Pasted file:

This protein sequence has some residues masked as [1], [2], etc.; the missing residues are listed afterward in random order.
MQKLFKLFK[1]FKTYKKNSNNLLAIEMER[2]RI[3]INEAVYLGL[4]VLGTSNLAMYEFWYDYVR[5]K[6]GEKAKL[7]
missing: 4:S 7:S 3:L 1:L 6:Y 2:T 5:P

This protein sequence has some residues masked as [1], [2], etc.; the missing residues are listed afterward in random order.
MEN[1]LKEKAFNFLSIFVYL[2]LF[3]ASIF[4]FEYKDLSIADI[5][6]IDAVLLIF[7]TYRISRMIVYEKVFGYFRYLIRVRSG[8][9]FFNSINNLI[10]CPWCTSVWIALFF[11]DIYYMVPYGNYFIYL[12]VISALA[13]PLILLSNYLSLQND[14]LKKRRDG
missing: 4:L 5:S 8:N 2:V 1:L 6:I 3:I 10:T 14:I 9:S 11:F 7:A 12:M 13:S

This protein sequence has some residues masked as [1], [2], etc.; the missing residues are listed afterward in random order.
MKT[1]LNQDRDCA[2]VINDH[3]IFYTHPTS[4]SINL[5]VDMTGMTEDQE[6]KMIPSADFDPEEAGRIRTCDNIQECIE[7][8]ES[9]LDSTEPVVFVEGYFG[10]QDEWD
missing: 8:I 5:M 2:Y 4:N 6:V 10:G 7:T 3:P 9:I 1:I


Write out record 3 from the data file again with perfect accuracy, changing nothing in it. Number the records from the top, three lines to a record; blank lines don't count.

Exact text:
This protein sequence has some residues masked as [1], [2], etc.; the missing residues are listed afterward in random order.
MKT[1]LNQDRDCA[2]VINDH[3]IFYTHPTS[4]SINL[5]VDMTGMTEDQE[6]KMIPSADFDPEEAGRIRTCDNIQECIE[7][8]ES[9]LDSTEPVVFVEGYFG[10]QDEWD
missing: 8:I 5:M 2:Y 4:N 6:V 10:G 7:T 3:P 9:I 1:I